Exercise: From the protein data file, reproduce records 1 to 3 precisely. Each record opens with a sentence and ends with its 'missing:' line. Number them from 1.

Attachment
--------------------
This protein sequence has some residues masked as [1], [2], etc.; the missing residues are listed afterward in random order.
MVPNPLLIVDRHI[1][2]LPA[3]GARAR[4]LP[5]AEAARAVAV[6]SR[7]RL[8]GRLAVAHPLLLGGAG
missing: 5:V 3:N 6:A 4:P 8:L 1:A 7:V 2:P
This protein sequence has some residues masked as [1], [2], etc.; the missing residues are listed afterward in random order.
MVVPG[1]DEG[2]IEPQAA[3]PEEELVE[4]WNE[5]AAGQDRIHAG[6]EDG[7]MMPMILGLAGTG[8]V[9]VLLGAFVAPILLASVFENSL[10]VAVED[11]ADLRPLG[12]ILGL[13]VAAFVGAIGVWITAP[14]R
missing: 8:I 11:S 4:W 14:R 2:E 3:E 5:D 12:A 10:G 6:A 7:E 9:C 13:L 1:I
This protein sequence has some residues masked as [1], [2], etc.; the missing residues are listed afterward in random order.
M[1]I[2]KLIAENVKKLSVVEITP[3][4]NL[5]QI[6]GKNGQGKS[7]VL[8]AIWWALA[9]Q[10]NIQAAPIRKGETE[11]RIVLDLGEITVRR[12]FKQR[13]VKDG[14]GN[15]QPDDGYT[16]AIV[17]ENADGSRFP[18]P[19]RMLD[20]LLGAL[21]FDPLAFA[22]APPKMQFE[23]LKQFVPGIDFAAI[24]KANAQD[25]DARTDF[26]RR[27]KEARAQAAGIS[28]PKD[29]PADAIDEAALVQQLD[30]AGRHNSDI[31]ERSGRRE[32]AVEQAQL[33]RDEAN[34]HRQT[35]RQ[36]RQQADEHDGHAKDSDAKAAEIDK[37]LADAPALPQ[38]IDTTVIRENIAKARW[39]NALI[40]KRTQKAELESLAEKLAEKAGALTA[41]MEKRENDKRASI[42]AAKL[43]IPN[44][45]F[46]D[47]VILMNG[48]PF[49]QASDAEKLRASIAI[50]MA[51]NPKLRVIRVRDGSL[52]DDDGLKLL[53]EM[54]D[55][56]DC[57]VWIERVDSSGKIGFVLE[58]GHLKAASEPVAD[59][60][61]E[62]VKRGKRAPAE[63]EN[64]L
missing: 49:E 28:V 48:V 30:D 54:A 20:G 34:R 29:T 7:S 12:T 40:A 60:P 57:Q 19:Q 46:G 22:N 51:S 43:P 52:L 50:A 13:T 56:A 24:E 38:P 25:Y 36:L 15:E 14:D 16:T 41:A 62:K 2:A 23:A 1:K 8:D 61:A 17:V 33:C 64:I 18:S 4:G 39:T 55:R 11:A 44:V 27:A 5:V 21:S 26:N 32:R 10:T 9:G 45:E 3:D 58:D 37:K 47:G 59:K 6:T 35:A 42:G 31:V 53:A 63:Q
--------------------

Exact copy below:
This protein sequence has some residues masked as [1], [2], etc.; the missing residues are listed afterward in random order.
MVPNPLLIVDRHI[1][2]LPA[3]GARAR[4]LP[5]AEAARAVAV[6]SR[7]RL[8]GRLAVAHPLLLGGAG
missing: 5:V 3:N 6:A 4:P 8:L 1:A 7:V 2:P
This protein sequence has some residues masked as [1], [2], etc.; the missing residues are listed afterward in random order.
MVVPG[1]DEG[2]IEPQAA[3]PEEELVE[4]WNE[5]AAGQDRIHAG[6]EDG[7]MMPMILGLAGTG[8]V[9]VLLGAFVAPILLASVFENSL[10]VAVED[11]ADLRPLG[12]ILGL[13]VAAFVGAIGVWITAP[14]R
missing: 8:I 11:S 4:W 14:R 2:E 3:E 5:D 12:A 10:G 6:A 7:E 9:C 13:L 1:I
This protein sequence has some residues masked as [1], [2], etc.; the missing residues are listed afterward in random order.
M[1]I[2]KLIAENVKKLSVVEITP[3][4]NL[5]QI[6]GKNGQGKS[7]VL[8]AIWWALA[9]Q[10]NIQAAPIRKGETE[11]RIVLDLGEITVRR[12]FKQR[13]VKDG[14]GN[15]QPDDGYT[16]AIV[17]ENADGSRFP[18]P[19]RMLD[20]LLGAL[21]FDPLAFA[22]APPKMQFE[23]LKQFVPGIDFAAI[24]KANAQD[25]DARTDF[26]RR[27]KEARAQAAGIS[28]PKD[29]PADAIDEAALVQQLD[30]AGRHNSDI[31]ERSGRRE[32]AVEQAQL[33]RDEAN[34]HRQT[35]RQ[36]RQQADEHDGHAKDSDAKAAEIDK[37]LADAPALPQ[38]IDTTVIRENIAKARW[39]NALI[40]KRTQKAELESLAEKLAEKAGALTA[41]MEKRENDKRASI[42]AAKL[43]IPN[44][45]F[46]D[47]VILMNG[48]PF[49]QASDAEKLRASIAI[50]MA[51]NPKLRVIRVRDGSL[52]DDDGLKLL[53]EM[54]D[55][56]DC[57]VWIERVDSSGKIGFVLE[58]GHLKAASEPVAD[59][60][61]E[62]VKRGKRAPAE[63]EN[64]L
missing: 49:E 28:V 48:V 30:D 54:A 20:G 34:R 29:T 7:S 12:T 40:A 60:P 57:Q 19:Q 46:G 22:N 51:S 43:P 52:L 50:A 13:T 56:A 24:E 38:P 25:Y 36:L 15:E 14:D 16:T 41:A 62:K 2:A 23:A 1:K 8:D 61:A 17:V 33:C 64:I 18:S 4:G 39:T 55:R 11:A 44:V 27:A 5:V 21:S 26:N 32:R 10:T 9:G 45:E 3:D 58:D 37:K 47:G 59:K 6:T 35:A 42:G 31:V 53:A 63:Q